Several restaurants across the world, and in India, offer Parmesan cheese as a delectable topping on Italian dishes. But did you know that the cheese you love sprinkling on your pastas and salads is probably fake?
Actual Parmesan cheese is made only in Italy
Actual Parmesan cheese is called Parmagiano Reggiano after the tiny region in northern Italy where it is produced. The only real Parmesan cheese in the world is produced here, and not anywhere else in the world. And it’s not for a lack of trying. Several companies around the world have tried to produce their own Parmesan but it cannot be the real thing.
Parmagiano-Reggiano needs three particular kinds of good bacteria in it, which are native to this small Italian region. That is why real Parmesan cheese is quite expensive and rare.
The process of making Parmesan cheese is quite long, tedious, and requires immense skill. According to the video below, a single wheel of Parmesan takes at least one year to mature. That’s why a pound of real Parmesan cheese costs over USD 11, which is about INR 800. It doesn’t sound like a lot, but have you ever paid that much just for extra cheese?
Watch this video for a fascinating, never-seen-before insight into the history and creation of the “King of Cheeses.”
What’s fake Parmesan?
You can figure out the difference between real Parmesan and the fake stuff by observing the texture. Cheese.com says, “True Parmesan cheese has a hard, gritty texture and is fruity and nutty in taste. Cheeses mocking Parmesan or inferior Parmesan may have a bitter taste.”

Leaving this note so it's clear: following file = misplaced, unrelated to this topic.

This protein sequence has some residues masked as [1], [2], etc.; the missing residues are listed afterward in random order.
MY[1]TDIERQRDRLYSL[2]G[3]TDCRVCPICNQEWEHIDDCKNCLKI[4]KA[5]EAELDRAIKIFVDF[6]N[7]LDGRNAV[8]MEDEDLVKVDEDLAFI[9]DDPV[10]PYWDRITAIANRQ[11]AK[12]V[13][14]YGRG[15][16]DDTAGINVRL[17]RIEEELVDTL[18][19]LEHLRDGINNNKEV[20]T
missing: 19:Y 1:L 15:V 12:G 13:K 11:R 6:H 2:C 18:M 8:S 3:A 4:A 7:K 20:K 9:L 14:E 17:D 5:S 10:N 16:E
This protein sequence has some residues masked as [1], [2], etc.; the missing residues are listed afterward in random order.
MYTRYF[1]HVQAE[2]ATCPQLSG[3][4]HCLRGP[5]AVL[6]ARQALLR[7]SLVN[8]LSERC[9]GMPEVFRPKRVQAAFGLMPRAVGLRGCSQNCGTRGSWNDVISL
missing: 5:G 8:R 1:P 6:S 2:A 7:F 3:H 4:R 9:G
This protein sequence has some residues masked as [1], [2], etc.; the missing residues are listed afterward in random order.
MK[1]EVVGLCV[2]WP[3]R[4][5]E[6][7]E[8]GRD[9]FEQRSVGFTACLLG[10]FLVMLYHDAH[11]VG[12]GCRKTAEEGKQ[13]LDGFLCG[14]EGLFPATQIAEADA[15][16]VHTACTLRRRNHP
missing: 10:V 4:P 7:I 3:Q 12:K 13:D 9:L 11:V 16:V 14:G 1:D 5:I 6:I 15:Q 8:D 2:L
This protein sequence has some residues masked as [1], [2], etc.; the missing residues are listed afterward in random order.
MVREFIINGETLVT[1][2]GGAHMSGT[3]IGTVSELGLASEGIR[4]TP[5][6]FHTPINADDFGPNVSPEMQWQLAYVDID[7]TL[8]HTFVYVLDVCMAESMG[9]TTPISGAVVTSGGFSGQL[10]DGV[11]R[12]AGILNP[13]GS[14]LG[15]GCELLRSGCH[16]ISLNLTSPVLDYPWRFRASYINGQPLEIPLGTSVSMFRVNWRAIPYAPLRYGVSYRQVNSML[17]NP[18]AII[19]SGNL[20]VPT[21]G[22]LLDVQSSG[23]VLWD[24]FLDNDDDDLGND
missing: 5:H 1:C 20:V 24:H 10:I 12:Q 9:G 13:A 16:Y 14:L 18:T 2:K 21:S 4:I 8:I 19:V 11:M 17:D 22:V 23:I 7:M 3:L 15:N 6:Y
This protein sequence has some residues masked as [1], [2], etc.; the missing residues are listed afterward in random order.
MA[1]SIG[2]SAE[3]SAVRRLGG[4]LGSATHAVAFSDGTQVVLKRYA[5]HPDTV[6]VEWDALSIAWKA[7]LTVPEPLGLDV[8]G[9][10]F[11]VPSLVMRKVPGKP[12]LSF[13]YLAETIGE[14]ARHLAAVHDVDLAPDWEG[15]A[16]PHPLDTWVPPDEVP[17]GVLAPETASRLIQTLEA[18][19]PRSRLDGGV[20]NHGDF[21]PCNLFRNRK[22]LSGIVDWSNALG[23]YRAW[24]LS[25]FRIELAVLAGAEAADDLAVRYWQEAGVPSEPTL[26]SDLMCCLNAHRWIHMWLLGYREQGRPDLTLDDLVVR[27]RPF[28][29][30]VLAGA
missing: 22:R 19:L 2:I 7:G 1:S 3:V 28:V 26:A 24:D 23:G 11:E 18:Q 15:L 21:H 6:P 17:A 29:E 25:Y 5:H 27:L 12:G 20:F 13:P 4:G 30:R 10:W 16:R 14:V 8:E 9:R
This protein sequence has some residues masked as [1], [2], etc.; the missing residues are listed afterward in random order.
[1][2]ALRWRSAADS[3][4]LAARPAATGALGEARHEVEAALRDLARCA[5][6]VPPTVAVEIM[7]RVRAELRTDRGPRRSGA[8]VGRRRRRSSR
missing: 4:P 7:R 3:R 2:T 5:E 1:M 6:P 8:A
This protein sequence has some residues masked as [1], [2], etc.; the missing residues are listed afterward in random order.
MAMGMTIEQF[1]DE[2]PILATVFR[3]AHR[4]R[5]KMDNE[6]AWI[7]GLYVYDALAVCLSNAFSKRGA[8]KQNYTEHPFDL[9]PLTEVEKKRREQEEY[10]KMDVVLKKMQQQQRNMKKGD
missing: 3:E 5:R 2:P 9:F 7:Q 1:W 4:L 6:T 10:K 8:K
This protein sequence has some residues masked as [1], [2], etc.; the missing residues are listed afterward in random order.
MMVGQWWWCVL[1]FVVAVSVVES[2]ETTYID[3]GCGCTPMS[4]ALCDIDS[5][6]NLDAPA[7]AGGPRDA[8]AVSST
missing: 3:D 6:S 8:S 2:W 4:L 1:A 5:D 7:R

According to Serious Eats, Europeans courts ruled, in 2008, that only Parmagiano Reggiano could be called Parmesan cheese. In Europe, no cheese manufacturers can call their products Parmesan if it hasn’t been produced in this region. Unfortunately, this ruling did not apply to American brands, which still sell fakes as Parmesan.
In fact, the fake Parmesan cheese industry has gone as far as including wood pulp in the cheese. According to The Washington Post, even the cheese which is advertised as 100 percent Parmesan is likely to have impurities. Apart from wood pulp, manufacturers also mix in cheaper varieties of cheese like mozzarella, Swiss, and cheddar.
So the next time you order extra cheese with something or ask for more shavings of Parmesan on your Caesar salad, ask where it’s from first. Chances are, it’s not Parmagiano Reggiano.